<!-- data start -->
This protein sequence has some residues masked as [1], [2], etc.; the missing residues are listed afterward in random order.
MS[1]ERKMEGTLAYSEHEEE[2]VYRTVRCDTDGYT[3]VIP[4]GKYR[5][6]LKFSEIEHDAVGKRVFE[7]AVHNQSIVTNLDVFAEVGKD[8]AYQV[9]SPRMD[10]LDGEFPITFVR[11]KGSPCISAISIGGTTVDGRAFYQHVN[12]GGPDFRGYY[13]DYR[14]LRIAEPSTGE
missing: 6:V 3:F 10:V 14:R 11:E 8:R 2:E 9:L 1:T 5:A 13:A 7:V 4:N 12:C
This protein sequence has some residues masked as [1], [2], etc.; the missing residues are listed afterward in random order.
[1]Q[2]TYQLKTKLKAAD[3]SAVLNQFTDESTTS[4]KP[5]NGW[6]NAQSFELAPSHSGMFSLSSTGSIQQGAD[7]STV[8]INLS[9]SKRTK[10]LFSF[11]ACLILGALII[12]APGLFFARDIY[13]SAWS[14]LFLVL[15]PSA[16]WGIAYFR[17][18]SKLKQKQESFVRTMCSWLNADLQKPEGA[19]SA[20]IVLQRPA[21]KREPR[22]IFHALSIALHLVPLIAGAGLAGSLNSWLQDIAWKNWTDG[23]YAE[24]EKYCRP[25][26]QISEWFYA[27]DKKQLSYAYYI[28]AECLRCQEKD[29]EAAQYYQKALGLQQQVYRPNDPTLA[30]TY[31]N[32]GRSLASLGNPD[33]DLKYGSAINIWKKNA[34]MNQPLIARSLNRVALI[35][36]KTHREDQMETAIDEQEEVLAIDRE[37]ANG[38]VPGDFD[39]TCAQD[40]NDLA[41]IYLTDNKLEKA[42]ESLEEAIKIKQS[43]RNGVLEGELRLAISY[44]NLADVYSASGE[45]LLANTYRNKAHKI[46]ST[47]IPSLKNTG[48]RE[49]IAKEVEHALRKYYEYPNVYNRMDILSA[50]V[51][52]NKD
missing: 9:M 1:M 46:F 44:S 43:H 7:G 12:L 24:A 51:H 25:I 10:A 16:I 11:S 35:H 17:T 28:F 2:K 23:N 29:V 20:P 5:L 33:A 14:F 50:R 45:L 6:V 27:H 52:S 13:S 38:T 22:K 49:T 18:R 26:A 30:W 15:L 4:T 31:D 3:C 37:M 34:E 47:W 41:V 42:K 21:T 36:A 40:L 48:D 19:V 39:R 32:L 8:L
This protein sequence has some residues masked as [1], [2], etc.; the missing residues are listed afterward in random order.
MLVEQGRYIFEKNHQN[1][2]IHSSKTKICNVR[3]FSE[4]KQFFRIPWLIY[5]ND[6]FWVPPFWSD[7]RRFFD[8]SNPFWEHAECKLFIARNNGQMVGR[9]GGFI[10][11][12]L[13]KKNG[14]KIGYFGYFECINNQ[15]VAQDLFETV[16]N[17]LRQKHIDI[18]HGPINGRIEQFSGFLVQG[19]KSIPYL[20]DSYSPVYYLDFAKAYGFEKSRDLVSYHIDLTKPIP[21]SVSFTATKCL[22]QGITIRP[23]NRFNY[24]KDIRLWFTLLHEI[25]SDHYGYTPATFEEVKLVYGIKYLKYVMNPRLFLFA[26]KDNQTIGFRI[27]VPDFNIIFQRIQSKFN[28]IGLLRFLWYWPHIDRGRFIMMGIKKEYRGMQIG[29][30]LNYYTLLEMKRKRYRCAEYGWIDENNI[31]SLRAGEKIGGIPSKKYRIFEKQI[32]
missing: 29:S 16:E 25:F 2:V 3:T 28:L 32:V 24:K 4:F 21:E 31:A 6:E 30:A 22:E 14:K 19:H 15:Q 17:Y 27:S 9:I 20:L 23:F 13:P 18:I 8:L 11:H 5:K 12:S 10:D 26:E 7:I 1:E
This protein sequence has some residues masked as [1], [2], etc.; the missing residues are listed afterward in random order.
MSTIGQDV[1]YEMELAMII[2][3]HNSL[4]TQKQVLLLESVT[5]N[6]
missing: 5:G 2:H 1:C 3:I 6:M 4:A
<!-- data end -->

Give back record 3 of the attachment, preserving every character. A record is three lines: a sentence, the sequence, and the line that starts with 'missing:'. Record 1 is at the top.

This protein sequence has some residues masked as [1], [2], etc.; the missing residues are listed afterward in random order.
MLVEQGRYIFEKNHQN[1][2]IHSSKTKICNVR[3]FSE[4]KQFFRIPWLIY[5]ND[6]FWVPPFWSD[7]RRFFD[8]SNPFWEHAECKLFIARNNGQMVGR[9]GGFI[10][11][12]L[13]KKNG[14]KIGYFGYFECINNQ[15]VAQDLFETV[16]N[17]LRQKHIDI[18]HGPINGRIEQFSGFLVQG[19]KSIPYL[20]DSYSPVYYLDFAKAYGFEKSRDLVSYHIDLTKPIP[21]SVSFTATKCL[22]QGITIRP[23]NRFNY[24]KDIRLWFTLLHEI[25]SDHYGYTPATFEEVKLVYGIKYLKYVMNPRLFLFA[26]KDNQTIGFRI[27]VPDFNIIFQRIQSKFN[28]IGLLRFLWYWPHIDRGRFIMMGIKKEYRGMQIG[29][30]LNYYTLLEMKRKRYRCAEYGWIDENNI[31]SLRAGEKIGGIPSKKYRIFEKQI[32]
missing: 29:S 16:E 25:F 2:V 3:T 28:L 32:V 24:K 4:F 21:E 31:A 6:E 30:A 22:E 14:K 19:H 15:Q 17:Y 27:S 9:I 20:L 23:F 13:P 18:I 8:L 11:H 5:K 12:S 10:D 26:E 7:I 1:E